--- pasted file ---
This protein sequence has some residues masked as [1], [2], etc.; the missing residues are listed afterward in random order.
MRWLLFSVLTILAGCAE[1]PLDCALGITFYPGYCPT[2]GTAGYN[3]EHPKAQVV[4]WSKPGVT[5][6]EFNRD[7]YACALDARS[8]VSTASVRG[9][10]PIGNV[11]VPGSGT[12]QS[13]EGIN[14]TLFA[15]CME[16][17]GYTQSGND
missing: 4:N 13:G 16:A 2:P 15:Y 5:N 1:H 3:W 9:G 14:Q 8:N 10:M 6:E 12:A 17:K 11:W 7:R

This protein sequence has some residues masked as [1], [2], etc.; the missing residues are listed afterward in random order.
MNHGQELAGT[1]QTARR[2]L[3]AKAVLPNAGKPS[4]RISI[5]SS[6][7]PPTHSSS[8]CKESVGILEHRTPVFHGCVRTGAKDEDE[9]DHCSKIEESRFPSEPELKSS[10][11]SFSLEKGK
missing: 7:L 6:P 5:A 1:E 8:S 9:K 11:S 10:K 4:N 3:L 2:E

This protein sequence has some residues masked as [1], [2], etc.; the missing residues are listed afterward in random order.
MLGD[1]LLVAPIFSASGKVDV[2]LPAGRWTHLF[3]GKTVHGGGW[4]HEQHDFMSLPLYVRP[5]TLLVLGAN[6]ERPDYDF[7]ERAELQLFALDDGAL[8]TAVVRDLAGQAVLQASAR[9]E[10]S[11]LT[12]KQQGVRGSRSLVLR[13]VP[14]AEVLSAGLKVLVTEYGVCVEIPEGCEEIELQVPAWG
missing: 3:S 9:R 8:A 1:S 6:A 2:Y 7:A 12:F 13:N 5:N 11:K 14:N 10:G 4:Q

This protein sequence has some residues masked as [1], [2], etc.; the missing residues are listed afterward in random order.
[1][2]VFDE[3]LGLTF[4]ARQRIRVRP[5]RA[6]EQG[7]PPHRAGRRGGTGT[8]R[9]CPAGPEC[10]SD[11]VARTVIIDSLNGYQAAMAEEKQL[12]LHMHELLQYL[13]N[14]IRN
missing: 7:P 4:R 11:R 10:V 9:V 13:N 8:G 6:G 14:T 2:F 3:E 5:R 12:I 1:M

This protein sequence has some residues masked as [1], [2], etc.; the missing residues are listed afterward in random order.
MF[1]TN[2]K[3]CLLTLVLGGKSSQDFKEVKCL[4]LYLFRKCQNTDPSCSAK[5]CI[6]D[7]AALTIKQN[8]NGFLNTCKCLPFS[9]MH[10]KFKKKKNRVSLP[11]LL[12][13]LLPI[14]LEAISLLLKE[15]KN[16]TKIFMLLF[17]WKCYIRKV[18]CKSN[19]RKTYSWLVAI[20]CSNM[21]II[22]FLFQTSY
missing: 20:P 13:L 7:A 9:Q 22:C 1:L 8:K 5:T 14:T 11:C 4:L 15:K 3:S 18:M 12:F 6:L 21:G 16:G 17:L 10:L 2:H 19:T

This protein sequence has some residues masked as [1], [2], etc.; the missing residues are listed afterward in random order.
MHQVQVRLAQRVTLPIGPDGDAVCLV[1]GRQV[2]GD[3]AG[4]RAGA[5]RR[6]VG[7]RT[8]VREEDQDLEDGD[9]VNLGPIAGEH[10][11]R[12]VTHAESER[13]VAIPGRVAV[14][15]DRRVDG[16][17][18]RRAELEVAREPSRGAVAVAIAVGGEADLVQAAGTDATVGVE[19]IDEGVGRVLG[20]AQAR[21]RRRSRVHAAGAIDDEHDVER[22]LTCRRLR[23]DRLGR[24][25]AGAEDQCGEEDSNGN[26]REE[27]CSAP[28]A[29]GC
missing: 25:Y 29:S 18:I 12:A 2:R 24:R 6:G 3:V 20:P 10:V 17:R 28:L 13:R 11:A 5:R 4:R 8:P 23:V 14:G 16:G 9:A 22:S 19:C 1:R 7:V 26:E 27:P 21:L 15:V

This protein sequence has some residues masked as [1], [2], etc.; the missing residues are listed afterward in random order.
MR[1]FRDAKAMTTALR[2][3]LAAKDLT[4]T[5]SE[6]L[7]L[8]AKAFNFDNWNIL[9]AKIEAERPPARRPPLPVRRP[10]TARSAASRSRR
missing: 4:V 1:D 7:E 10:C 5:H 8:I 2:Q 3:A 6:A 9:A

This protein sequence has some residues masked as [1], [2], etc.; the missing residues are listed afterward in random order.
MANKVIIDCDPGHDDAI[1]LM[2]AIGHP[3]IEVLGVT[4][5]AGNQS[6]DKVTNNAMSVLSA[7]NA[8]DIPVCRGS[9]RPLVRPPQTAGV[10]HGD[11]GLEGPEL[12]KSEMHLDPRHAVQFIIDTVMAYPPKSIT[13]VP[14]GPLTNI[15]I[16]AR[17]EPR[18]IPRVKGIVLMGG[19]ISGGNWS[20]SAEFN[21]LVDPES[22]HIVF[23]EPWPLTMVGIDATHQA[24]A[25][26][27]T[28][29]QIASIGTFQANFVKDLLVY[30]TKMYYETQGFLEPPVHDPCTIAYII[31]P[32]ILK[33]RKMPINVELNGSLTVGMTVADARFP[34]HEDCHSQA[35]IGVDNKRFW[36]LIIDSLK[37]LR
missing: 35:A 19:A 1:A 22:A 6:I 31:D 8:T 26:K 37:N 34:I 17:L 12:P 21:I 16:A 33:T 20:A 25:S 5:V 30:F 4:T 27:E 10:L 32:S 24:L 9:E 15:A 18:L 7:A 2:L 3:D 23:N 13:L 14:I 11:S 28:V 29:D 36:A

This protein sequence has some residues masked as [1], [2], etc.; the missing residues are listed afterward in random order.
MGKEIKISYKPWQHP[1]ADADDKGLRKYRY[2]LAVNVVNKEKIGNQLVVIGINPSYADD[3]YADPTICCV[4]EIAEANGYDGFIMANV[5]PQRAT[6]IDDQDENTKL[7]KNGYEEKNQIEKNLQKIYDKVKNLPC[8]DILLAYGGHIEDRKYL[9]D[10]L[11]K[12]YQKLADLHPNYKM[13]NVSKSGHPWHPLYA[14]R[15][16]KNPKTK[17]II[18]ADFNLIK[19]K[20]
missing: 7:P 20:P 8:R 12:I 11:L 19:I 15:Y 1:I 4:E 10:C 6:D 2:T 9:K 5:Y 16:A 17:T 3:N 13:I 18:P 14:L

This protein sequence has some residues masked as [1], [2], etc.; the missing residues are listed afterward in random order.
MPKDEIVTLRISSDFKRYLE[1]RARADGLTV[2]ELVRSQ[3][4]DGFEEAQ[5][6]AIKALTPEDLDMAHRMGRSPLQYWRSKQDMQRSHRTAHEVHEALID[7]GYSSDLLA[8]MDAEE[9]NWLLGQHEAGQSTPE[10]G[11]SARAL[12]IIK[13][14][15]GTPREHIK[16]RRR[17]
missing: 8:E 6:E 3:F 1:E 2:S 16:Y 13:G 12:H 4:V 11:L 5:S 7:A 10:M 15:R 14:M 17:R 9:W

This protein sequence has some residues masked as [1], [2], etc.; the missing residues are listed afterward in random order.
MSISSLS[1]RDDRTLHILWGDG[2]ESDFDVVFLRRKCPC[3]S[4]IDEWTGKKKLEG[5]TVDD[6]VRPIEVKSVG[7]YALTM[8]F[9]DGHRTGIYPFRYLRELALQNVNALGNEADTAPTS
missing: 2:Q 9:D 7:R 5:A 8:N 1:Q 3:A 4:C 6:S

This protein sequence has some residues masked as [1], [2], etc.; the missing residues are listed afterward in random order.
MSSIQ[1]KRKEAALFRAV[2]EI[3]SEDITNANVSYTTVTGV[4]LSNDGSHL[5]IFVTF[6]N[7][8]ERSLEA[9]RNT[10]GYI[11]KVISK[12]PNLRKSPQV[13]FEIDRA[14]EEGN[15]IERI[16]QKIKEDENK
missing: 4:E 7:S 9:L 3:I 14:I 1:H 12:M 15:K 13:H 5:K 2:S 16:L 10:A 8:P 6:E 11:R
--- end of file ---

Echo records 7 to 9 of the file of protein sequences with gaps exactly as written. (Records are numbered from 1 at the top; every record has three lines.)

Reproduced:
This protein sequence has some residues masked as [1], [2], etc.; the missing residues are listed afterward in random order.
MR[1]FRDAKAMTTALR[2][3]LAAKDLT[4]T[5]SE[6]L[7]L[8]AKAFNFDNWNIL[9]AKIEAERPPARRPPLPVRRP[10]TARSAASRSRR
missing: 4:V 1:D 7:E 10:C 5:H 8:I 2:Q 3:A 6:A 9:A

This protein sequence has some residues masked as [1], [2], etc.; the missing residues are listed afterward in random order.
MANKVIIDCDPGHDDAI[1]LM[2]AIGHP[3]IEVLGVT[4][5]AGNQS[6]DKVTNNAMSVLSA[7]NA[8]DIPVCRGS[9]RPLVRPPQTAGV[10]HGD[11]GLEGPEL[12]KSEMHLDPRHAVQFIIDTVMAYPPKSIT[13]VP[14]GPLTNI[15]I[16]AR[17]EPR[18]IPRVKGIVLMGG[19]ISGGNWS[20]SAEFN[21]LVDPES[22]HIVF[23]EPWPLTMVGIDATHQA[24]A[25][26][27]T[28][29]QIASIGTFQANFVKDLLVY[30]TKMYYETQGFLEPPVHDPCTIAYII[31]P[32]ILK[33]RKMPINVELNGSLTVGMTVADARFP[34]HEDCHSQA[35]IGVDNKRFW[36]LIIDSLK[37]LR
missing: 35:A 19:A 1:A 22:A 6:I 31:D 8:T 26:K 37:N 34:I 17:L 12:P 21:I 16:A 33:T 20:A 25:S 5:V 30:F 4:T 27:E 10:L 32:S 24:L 9:E 15:A 18:L 7:A 2:L 3:D 23:N 13:L 14:I 11:S 28:V 29:D 36:A

This protein sequence has some residues masked as [1], [2], etc.; the missing residues are listed afterward in random order.
MGKEIKISYKPWQHP[1]ADADDKGLRKYRY[2]LAVNVVNKEKIGNQLVVIGINPSYADD[3]YADPTICCV[4]EIAEANGYDGFIMANV[5]PQRAT[6]IDDQDENTKL[7]KNGYEEKNQIEKNLQKIYDKVKNLPC[8]DILLAYGGHIEDRKYL[9]D[10]L[11]K[12]YQKLADLHPNYKM[13]NVSKSGHPWHPLYA[14]R[15][16]KNPKTK[17]II[18]ADFNLIK[19]K[20]
missing: 7:P 20:P 8:R 12:I 11:L 19:I 15:Y 1:I 4:E 10:C 6:D 2:T 9:K 5:Y 16:A 17:T 3:N 13:I 18:P 14:L